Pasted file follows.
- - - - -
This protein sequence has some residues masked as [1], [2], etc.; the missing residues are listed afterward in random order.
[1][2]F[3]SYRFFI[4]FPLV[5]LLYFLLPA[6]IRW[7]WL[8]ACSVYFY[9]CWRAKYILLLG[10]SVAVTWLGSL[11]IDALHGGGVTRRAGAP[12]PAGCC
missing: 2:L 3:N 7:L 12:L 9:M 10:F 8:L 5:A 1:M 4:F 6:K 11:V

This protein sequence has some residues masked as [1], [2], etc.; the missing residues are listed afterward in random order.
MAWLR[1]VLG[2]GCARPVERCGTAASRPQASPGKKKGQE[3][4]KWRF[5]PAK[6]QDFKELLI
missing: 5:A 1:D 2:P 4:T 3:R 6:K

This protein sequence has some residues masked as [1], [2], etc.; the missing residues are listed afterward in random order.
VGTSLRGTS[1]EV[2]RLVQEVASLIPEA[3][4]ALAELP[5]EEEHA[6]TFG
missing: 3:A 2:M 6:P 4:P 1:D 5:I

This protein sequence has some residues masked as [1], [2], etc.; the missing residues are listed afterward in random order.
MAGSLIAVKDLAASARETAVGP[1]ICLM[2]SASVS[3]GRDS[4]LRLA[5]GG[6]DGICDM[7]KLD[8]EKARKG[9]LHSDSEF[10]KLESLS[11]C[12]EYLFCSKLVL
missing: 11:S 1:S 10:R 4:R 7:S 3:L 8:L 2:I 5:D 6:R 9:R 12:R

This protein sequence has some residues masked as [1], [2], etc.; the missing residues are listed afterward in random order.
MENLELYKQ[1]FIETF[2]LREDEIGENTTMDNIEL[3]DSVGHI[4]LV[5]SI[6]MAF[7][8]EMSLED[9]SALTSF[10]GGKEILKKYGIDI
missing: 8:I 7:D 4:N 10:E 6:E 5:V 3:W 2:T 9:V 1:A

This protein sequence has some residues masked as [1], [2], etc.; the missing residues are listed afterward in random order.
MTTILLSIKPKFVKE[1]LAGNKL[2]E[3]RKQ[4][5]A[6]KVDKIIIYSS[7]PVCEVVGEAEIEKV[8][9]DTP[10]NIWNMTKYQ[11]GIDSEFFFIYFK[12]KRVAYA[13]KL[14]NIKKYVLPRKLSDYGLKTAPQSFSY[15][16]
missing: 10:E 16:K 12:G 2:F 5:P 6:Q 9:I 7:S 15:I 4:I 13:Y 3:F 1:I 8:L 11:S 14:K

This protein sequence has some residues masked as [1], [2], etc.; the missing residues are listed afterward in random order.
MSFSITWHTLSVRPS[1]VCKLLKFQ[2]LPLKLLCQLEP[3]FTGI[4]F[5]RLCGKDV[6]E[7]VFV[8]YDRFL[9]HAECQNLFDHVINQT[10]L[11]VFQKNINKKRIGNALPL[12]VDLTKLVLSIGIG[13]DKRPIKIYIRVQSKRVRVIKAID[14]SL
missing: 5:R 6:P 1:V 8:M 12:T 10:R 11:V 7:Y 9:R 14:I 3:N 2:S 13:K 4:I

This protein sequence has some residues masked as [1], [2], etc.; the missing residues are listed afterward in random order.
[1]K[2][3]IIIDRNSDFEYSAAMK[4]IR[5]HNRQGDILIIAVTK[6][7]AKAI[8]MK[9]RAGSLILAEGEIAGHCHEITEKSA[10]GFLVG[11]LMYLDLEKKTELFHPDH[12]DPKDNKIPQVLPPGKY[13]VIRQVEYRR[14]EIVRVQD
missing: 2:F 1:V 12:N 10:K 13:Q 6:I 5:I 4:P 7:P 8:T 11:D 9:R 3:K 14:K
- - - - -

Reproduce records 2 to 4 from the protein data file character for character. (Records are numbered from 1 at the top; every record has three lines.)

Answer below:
This protein sequence has some residues masked as [1], [2], etc.; the missing residues are listed afterward in random order.
MAWLR[1]VLG[2]GCARPVERCGTAASRPQASPGKKKGQE[3][4]KWRF[5]PAK[6]QDFKELLI
missing: 5:A 1:D 2:P 4:T 3:R 6:K

This protein sequence has some residues masked as [1], [2], etc.; the missing residues are listed afterward in random order.
VGTSLRGTS[1]EV[2]RLVQEVASLIPEA[3][4]ALAELP[5]EEEHA[6]TFG
missing: 3:A 2:M 6:P 4:P 1:D 5:I

This protein sequence has some residues masked as [1], [2], etc.; the missing residues are listed afterward in random order.
MAGSLIAVKDLAASARETAVGP[1]ICLM[2]SASVS[3]GRDS[4]LRLA[5]GG[6]DGICDM[7]KLD[8]EKARKG[9]LHSDSEF[10]KLESLS[11]C[12]EYLFCSKLVL
missing: 11:S 1:S 10:R 4:R 7:S 3:L 8:L 2:I 5:D 6:R 9:R 12:R